5. 5. Course Goals and Learning Objectives Upon successful completion of this course, each student will be able to: I. Deliver Core Capabilities: Towards A New Framework for Strategically Managing Human Resources A. Articulate and operationalize an emerging human resource framework/paradigm and its application to health care organizations. B. Describe and define four generic capabilities of competitive companies that effectively use human resources. C. Identify the new shared roles that managers and HR professionals play in creating value. D. Describe the role of HR as a strategic partner. E. Examine the formulation and implementation of human resource policy at the strategic level. F. Understand the concept of organizational strategy and how it relates to an organization’s human resources. G. Describe the interface of HR and line managers in translating business strategy into action. H. Provide a process for doing an organizational diagnosis that allows both line managers and HR professionals to leverage HR practices into results. II. Strategically Manage the Firm’s Infrastructure: The HR Function & Key Activities A. Describe the role of HR as an administrative expert. B. Highlight ways work can be organized to reduce costs while maintaining service quality. C. Recommend and describe the potential for reengineering HR and linking that process to organizational design choices. D. Describe the ways health care organizations acquire and place professionals. E. Identify and assess the utility of strategies designed to enhance or maximize professional productivity. III. Create Intellectual Capital and Strategically Manage Employee Contribution A. Describe the role of HR as an employee champion. B. Identify competencies that are relevant to health care managers in professional organizations. C. Understand, motivate, and create alliances with knowledge workers. D. Describe ways to manage intellectual capital to create value. E. Discuss specific ways that managers and HR professionals can increase employee commitment and competence. F. Examine ways of maintaining human resources in health care organizations. IV. Strategically Manage Transformation and Change A. Describe the role of HR as a change agent. B. Describe strategies for building the capacity for change, managing the change process, and sustaining organizational change during periods of environmental uncertainty. C. Identify processes for improving the capacity for change and for creating fundamental transformation, especially at the cultural level. V. Achieve Organizational Competitiveness: Putting It All Together A. Integrate theories, best management practices, and ethics into a 5
  6. 6. personal guide for managing people. B. Explain ways to fundamentally rethink and redefine the HR function. C. Apply organizational diagnostic tools to the HR function. D. Create a results-driven, strategically oriented HR organization. E. Discuss the future of HR practices, functions, professionals, and managers. 6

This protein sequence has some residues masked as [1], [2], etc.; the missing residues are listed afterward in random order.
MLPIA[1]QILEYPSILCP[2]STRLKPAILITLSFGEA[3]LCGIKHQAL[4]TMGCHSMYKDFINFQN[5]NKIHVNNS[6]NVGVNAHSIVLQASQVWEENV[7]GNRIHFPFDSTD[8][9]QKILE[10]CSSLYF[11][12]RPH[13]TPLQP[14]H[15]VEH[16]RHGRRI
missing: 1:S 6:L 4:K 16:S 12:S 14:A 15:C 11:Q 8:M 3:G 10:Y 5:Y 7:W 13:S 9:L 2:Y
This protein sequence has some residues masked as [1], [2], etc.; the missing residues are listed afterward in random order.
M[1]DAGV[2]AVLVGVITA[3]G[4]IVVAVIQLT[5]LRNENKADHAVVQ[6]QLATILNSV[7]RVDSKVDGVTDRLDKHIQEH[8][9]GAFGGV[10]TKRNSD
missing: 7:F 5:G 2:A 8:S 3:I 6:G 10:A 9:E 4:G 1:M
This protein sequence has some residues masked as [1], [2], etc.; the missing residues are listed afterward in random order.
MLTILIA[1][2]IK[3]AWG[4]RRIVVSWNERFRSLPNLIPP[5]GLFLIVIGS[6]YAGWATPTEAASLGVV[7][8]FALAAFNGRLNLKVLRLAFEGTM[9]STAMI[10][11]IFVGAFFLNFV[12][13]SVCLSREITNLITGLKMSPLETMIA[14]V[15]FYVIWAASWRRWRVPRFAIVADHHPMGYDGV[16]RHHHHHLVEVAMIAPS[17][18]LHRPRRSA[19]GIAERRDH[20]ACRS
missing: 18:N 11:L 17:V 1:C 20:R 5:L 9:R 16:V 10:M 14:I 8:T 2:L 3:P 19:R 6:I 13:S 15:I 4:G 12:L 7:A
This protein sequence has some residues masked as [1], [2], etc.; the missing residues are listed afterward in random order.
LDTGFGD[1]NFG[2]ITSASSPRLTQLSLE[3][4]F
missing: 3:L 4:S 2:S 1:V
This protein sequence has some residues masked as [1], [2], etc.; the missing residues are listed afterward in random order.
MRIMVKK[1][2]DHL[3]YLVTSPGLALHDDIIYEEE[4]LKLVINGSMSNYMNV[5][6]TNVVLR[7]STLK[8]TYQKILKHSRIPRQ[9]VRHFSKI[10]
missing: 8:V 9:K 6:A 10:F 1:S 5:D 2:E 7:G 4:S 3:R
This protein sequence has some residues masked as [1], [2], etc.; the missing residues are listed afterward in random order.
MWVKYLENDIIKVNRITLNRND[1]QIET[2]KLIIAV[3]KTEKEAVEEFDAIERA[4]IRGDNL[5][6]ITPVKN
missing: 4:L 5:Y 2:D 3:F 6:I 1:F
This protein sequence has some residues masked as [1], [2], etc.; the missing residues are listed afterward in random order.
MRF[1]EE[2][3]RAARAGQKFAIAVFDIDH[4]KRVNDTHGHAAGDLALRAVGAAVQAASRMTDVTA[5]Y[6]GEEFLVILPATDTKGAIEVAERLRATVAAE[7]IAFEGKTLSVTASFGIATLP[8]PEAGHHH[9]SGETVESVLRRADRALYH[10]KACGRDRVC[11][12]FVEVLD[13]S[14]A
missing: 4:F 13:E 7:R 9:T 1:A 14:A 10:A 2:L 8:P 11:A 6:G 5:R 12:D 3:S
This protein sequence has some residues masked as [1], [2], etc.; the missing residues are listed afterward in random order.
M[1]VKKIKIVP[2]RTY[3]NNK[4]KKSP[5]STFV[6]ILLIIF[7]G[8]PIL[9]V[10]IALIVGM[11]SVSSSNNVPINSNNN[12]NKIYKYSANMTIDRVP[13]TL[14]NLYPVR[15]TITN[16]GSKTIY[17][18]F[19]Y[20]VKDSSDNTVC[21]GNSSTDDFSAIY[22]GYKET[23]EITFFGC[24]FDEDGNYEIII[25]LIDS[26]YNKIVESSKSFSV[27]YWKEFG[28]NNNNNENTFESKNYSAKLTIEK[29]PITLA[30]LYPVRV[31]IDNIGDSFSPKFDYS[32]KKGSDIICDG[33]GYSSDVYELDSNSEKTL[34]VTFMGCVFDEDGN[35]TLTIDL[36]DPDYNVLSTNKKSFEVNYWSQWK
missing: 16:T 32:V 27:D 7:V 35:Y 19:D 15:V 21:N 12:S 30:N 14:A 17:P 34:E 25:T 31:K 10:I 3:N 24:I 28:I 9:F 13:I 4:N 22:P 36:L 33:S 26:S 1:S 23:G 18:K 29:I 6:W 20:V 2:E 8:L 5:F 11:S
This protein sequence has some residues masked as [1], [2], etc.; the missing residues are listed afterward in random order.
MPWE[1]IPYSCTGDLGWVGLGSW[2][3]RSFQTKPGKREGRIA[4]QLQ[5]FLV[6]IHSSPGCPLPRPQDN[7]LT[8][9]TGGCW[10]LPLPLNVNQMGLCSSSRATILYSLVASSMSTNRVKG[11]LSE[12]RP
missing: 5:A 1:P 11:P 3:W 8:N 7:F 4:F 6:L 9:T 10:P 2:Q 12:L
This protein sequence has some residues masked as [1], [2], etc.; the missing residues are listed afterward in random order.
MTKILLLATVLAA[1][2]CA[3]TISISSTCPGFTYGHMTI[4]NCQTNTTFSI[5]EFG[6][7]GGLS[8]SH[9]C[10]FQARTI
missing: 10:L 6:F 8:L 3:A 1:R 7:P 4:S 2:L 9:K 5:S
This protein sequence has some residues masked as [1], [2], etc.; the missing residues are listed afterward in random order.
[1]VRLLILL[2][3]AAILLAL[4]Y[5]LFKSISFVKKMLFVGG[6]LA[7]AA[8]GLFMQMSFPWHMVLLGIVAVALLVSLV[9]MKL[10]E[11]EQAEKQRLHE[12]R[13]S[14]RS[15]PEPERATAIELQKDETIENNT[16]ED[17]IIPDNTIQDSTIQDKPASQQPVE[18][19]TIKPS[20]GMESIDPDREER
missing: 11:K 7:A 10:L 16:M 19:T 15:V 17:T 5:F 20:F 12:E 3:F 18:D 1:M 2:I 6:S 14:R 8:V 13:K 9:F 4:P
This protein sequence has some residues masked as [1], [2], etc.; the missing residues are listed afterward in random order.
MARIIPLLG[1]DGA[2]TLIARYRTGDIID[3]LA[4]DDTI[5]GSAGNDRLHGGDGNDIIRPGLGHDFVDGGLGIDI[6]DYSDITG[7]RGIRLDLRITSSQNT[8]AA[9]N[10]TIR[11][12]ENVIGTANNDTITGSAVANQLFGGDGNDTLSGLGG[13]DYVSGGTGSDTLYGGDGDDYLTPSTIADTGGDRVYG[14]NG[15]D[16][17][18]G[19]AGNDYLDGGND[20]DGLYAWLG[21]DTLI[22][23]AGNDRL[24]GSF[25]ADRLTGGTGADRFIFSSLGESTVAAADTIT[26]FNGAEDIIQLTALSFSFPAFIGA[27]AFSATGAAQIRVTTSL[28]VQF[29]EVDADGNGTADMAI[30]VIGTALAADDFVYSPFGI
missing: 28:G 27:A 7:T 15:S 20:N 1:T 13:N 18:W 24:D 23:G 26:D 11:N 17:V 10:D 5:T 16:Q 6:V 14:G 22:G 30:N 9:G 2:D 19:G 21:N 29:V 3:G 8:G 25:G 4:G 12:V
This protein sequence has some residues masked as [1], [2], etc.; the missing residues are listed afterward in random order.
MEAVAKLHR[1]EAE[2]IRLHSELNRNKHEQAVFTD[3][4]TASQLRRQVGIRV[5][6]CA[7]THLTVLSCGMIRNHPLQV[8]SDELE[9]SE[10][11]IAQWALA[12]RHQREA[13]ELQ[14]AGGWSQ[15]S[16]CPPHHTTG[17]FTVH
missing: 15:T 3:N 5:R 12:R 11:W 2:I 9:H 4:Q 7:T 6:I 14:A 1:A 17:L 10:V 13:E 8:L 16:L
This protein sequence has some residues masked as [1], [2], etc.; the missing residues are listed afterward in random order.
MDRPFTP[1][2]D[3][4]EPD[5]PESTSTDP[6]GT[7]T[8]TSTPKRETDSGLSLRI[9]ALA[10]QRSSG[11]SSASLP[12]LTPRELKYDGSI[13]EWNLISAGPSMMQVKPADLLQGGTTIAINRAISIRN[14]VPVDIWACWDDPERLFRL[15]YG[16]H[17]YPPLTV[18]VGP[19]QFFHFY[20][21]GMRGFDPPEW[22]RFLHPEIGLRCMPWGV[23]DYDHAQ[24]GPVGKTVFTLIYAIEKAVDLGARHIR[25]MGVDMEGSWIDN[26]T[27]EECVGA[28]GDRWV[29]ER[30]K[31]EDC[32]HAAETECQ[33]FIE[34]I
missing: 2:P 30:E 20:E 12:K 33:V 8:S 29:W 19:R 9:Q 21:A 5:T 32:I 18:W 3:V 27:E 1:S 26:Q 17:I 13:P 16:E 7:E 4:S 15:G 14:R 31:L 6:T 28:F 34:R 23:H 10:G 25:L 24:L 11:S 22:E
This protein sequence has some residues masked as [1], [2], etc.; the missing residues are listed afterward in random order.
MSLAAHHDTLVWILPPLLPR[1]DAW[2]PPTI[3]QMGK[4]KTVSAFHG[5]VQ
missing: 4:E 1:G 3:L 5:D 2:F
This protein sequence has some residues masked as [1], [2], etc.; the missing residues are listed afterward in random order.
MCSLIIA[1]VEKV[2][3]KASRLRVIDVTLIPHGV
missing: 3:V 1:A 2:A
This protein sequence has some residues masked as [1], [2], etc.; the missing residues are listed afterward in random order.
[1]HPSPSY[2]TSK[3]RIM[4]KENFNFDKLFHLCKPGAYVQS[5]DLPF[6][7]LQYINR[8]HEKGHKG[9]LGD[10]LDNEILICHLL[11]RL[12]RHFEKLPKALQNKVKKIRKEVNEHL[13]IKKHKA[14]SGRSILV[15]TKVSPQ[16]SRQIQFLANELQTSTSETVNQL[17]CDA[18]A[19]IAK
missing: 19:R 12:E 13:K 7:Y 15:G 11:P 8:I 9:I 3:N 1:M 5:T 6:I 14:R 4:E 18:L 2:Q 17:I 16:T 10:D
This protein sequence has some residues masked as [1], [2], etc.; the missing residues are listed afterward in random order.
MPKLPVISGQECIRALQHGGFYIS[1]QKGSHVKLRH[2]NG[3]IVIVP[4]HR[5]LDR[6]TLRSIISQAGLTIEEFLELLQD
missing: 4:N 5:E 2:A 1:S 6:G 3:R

7. 7. Course Schedule (tentative) Spring 2009 WEEK TOPICS READINGS ASSIGNMENT DELIVERABLE (DATE) (Flynn and NOKOMO Textbook (for next class Due in Drop box Chapters, Exercises, Cases, Skill period) in ANGEL and Builders) also hand in a copy in class the day it is due Introduction HR folder in 1 Introduction to the Course Syllabus (1/13/09) Critical Thinking ANGEL reading for What is Critical topic #1: Nature Thinking? and Challenges of Health Care HR Management; The Professional Organization (Read for next class 1/15/09) 1 FLYNN book Chapter 1: Nature and Ch. 1 (1/15/09) Challenges of Health Care HR Management; The Professional Analyzing Cases in Organization HRM, Nkomo et al. Text Preparing a Case Analysis (ANGEL “CASE” folder) Part I: Delivering Core Capabilities–Towards a New Framework of SHRM 2 Chapter 2: Health Care HR Ch. 2 Read for next class Deliverable #1. (1/20/09 Competencies, Structures and Quality Standards; HR Competency on 1/22: Managing ) HR Readings in Skill Builder Due: Models Cutbacks at DSHS ANGEL (check Using Internet page 9 & 10 of Located in CASE Search Engines to NKOMO book: Exercise #4, pg. 11: syllabus for HR Scanning the Contemporary Work Topic #2 folder in ANGEL Conduct HR Environment (T) (in class group activity) Readings) Research, In “Skill (Read for 1/22/09) Builder” folder in ANGEL (50 pts.) Submit in ANGEL DROP BOX and hand in hardcopy in class 7
  8. 8. 2 Chapter 3: Strategic HR Ch. 3 e-H Case: (1/22/09 Management (SHRM)–Frameworks, Planning, and Perspectives; HR Managing Cutbacks ) Managing Scorecard Cutbacks at DSHS at DSHS (B) Managing Cutbacks at DSHS (A) HR Topic #3 Readings Located in Case in ANGEL (pg. 9 & folder in ANGEL 10 of syllabus) (Read) 3 Catch up on Chapters e-H Case: Case #22, pg. 75: (1/27/09 Managing Employee Layoffs ) Insights into Strategic HR Issues: Cutbacks at DSHS Managing Cutbacks at DSHS, (B) (B)(I) at St. Mary’s Hospital Located in the Nkomo book (I) Read and prepared to discuss PLUS it is a deliverable due ___ in drop box and in hard copy 1/29/09 WEEK TOPICS READINGS ASSIGNMENT DELIVERABLE (DATE) (Flynn Textbook Chapters) (for next class Due in Drop box period) in ANGEL and also hand in a copy in class the day it is due Insights into Strategic HR Issues: Deliverable #2 3 (1/29/09 More Downsizing Issues—St. Mary’s Case #22: Employee ) Hospital (Discussion) Layoffs at St. Mary’s Hospital (I) Case Analysis (100 pts.) Submit in ANGEL Drop box and hand in hardcopy in class. 8
  9. 9. 4 Begin Chapter 4: Legal Issues Ch. 4 affecting the Health Care Workplace; (2/3/09 Managing Diversity Exercise #14: Is this Unlawful Discuss Case #22: Employee Layoffs Discrimination? (T) at St. Mary’s Hospital (I) Skill Builder #45: Evaluating Job Application Forms (T) Exam#1 Study Guide WEEK READINGS ASSIGNMENT DELIVERABLE (DATE) TOPICS Ch. 4 4 Chapter 4: Fairness, Equity, & Equal (2/05/0 Opportunity—More Practical Exercises #13, pg. 9) Applications 49: The Older Worker; Exercise #15, pg. JERRY DITTMANN, Guest Speaker 54: What is Sexual Harassment; Exercise #16. pg. 56: Understanding the ADA Exam #1 Study Guide 5 Exam #1 (150 points) e-H Case: (2/10/09 Improving Services ) to MO’s Children (A) (Read for 2/12/09) Part II: Strategic Management of Firm Infrastructure–The HR Function and Key Activities 5 Chapter 5: Job Design and Analysis Ch. 5 , HR Readings e-H Case: (2/12/09 e-H Case: Improving Services to Improving Services ) Missouri’s Children and Reforming e-H Case: Improving to MO’s Children the System (A) Services to MO’s (B) Children (A) (Read for 2/17/09) 6 Teams in Health Care e-H Case: (2/17/09 e-H Case: Improving Services to Improving ) Missouri’s Children and Reforming Services to MO’s the System (B) Children (B) Catch up Day on Exercises not previously completed 6 Chapter 6: Health Care Recruitment Ch. 6, HR Readings (2/19/09 and Selection—Part I ) Exercise #38, pg. 127: Evaluating the Recruiting Function (T) 9